Scala: How to find the keys that are common to two maps

As a quick tip, this method shows one way you can find the keys that are common to two Scala Maps:

 * Find the list of keys that are common to two Maps.
def commonMapKeys[A, B](a: Map[A, B], b: Map[A, B]): Set[A] = a.keySet.intersect(b.keySet)

I just had two Maps named p1Ratings and p2Ratings, which are Maps of movies to their movie review ratings, i.e., maps of type Map[String, Double]. You can think of p1Ratings as being all of my movie reviews, and p2Ratings as being all of your movie reviews. For instance, my ratings might look like this:

val p1Ratings = Map(
    "Snakes on a Plane" -> 2.0,
    "You Kill Me"       -> 4.5,
    "The Lake House"    -> 3.5,
    "The Way"           -> 5.0

Using commonMapKeys, I can find the movies that both of us have reviewed, like this:

val commonMovies = commonMapKeys(p1Ratings, p2Ratings)

The result of this is that commonMovies is a List[String], where again, that list contains the names of all movies that are common to the two movie reviewers.


As a word of warning, I don’t know how efficient this solution is for large maps. For instance, for a different problem, let’s say that the first Map has 100 million elements, and the second Map has another 500 million elements. This code:


could require an awful lot of memory, as it requires the memory for the original two maps, as well as two Sets that contain all of their keys (and I also don’t know how much RAM the intersect method requires).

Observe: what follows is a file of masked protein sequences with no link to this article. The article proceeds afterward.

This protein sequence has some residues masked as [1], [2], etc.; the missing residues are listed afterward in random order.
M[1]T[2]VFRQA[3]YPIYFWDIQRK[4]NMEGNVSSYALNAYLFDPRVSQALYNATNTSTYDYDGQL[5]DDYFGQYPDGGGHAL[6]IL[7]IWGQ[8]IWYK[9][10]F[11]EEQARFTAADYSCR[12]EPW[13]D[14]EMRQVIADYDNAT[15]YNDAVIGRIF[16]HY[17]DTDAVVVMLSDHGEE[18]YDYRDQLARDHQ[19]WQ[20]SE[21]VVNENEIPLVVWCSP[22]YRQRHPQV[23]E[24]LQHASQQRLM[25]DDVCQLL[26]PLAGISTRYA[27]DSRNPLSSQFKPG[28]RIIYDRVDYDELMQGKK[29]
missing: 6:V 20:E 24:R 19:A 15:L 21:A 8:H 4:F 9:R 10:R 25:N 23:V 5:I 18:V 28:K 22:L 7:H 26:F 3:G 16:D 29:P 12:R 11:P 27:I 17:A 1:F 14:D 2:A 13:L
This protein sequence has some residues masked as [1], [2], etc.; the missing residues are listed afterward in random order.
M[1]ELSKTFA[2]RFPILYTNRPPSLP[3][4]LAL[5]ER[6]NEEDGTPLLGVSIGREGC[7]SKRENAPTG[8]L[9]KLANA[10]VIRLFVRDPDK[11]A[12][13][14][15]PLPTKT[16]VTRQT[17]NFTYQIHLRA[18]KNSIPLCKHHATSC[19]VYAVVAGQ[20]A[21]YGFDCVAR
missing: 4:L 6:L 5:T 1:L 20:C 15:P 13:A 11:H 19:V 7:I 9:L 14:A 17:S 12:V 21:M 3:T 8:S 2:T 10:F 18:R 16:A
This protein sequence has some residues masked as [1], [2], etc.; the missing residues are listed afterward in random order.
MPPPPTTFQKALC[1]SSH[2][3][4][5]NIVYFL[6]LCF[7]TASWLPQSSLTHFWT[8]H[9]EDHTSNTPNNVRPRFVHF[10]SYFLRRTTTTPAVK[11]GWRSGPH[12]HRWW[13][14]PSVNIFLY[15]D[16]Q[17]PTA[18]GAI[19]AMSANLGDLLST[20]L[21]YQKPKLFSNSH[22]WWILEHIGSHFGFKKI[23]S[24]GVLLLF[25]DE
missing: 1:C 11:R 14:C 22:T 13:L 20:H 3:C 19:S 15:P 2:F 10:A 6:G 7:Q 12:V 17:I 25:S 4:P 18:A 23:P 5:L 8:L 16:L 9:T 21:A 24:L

If there really is a memory issue here you’ll have to use a more manual approach, maybe something like this:

// a manual "object oriented" approach
val similarItems = scala.collection.mutable.Set[String]()

p1Ratings.keys.foreach{ movie =>
    if (p2Ratings.contains(movie)) similarItems += movie

In this case the keys method is an Iterable[String], so it won’t immediately require a huge amount of RAM.

As another idea, you may also be able to create a lazy “view” somewhere in the code, but I haven’t given that any thought yet.

Personally I wouldn’t jump into any “manual” solutions until it’s proven that the first method is a real memory hog, but if you have a big data set you need to work on right now, experiment away.